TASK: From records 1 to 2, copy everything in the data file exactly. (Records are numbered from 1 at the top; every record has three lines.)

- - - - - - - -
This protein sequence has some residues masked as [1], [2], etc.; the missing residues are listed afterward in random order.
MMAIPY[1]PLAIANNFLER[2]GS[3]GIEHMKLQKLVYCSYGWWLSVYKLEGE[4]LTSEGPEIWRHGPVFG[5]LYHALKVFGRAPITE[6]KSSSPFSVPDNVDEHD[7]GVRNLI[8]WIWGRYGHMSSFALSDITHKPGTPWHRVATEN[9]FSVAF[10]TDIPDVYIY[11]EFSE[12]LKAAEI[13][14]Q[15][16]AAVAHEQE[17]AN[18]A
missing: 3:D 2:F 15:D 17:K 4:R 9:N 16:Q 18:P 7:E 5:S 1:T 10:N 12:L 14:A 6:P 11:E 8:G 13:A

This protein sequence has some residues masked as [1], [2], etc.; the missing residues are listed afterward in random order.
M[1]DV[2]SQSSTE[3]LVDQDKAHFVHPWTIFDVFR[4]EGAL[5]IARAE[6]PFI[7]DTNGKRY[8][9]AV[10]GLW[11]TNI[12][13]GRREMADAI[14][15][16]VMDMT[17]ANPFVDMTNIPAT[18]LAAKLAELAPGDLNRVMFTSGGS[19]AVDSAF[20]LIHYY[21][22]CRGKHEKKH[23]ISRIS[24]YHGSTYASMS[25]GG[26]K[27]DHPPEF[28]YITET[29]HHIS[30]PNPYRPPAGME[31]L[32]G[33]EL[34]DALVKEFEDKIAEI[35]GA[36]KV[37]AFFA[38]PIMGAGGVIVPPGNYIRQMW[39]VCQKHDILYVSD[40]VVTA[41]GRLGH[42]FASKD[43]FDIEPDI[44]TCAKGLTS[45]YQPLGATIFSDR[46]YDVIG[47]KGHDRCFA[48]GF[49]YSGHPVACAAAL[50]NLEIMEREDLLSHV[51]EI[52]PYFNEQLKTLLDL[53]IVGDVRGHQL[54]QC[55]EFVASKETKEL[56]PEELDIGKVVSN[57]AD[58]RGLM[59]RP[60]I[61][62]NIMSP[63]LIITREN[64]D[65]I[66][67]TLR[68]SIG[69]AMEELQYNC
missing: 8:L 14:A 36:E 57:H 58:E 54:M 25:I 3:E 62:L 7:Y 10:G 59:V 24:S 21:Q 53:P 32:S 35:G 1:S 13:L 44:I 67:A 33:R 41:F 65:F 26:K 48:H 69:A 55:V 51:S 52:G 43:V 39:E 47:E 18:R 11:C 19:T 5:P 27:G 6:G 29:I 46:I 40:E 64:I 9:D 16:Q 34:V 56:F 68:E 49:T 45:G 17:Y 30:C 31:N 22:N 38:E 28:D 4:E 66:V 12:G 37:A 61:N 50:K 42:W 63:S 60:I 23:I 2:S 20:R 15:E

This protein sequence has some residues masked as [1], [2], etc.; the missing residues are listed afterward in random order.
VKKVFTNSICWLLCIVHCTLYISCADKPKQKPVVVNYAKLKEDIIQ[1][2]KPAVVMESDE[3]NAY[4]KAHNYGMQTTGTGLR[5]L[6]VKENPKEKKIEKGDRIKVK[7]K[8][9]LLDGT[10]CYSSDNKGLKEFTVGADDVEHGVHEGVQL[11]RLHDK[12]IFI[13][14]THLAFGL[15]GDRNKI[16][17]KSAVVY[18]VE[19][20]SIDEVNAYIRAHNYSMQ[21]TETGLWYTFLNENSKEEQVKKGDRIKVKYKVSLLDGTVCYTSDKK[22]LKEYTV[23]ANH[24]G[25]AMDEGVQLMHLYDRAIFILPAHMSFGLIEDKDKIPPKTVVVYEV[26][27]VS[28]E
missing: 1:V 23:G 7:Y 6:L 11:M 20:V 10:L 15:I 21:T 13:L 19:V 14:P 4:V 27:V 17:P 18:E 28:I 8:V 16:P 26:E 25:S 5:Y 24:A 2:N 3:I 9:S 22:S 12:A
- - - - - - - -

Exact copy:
This protein sequence has some residues masked as [1], [2], etc.; the missing residues are listed afterward in random order.
MMAIPY[1]PLAIANNFLER[2]GS[3]GIEHMKLQKLVYCSYGWWLSVYKLEGE[4]LTSEGPEIWRHGPVFG[5]LYHALKVFGRAPITE[6]KSSSPFSVPDNVDEHD[7]GVRNLI[8]WIWGRYGHMSSFALSDITHKPGTPWHRVATEN[9]FSVAF[10]TDIPDVYIY[11]EFSE[12]LKAAEI[13][14]Q[15][16]AAVAHEQE[17]AN[18]A
missing: 3:D 2:F 15:D 17:K 4:R 9:N 16:Q 18:P 7:E 5:S 1:T 10:N 12:L 14:A 6:P 11:E 8:G 13:A

This protein sequence has some residues masked as [1], [2], etc.; the missing residues are listed afterward in random order.
M[1]DV[2]SQSSTE[3]LVDQDKAHFVHPWTIFDVFR[4]EGAL[5]IARAE[6]PFI[7]DTNGKRY[8][9]AV[10]GLW[11]TNI[12][13]GRREMADAI[14][15][16]VMDMT[17]ANPFVDMTNIPAT[18]LAAKLAELAPGDLNRVMFTSGGS[19]AVDSAF[20]LIHYY[21][22]CRGKHEKKH[23]ISRIS[24]YHGSTYASMS[25]GG[26]K[27]DHPPEF[28]YITET[29]HHIS[30]PNPYRPPAGME[31]L[32]G[33]EL[34]DALVKEFEDKIAEI[35]GA[36]KV[37]AFFA[38]PIMGAGGVIVPPGNYIRQMW[39]VCQKHDILYVSD[40]VVTA[41]GRLGH[42]FASKD[43]FDIEPDI[44]TCAKGLTS[45]YQPLGATIFSDR[46]YDVIG[47]KGHDRCFA[48]GF[49]YSGHPVACAAAL[50]NLEIMEREDLLSHV[51]EI[52]PYFNEQLKTLLDL[53]IVGDVRGHQL[54]QC[55]EFVASKETKEL[56]PEELDIGKVVSN[57]AD[58]RGLM[59]RP[60]I[61][62]NIMSP[63]LIITREN[64]D[65]I[66][67]TLR[68]SIG[69]AMEELQYNC
missing: 8:L 14:A 36:E 57:H 58:E 54:M 25:I 3:E 62:L 7:Y 10:G 59:V 24:S 21:Q 53:P 32:S 35:G 1:S 13:L 44:I 67:A 33:R 41:F 65:F 26:K 48:H 69:A 55:V 51:S 52:G 43:V 39:E 47:E 18:R 11:C 19:T 5:P 27:G 6:G 29:I 46:I 40:E 64:I 9:D 16:Q 34:V 56:F 68:E 49:T 45:G 17:Y 30:C 31:N 22:N 38:E 28:D 4:E 66:V 12:G 37:A 61:N 50:K 42:W 63:S 60:I 23:I 2:S 20:R 15:E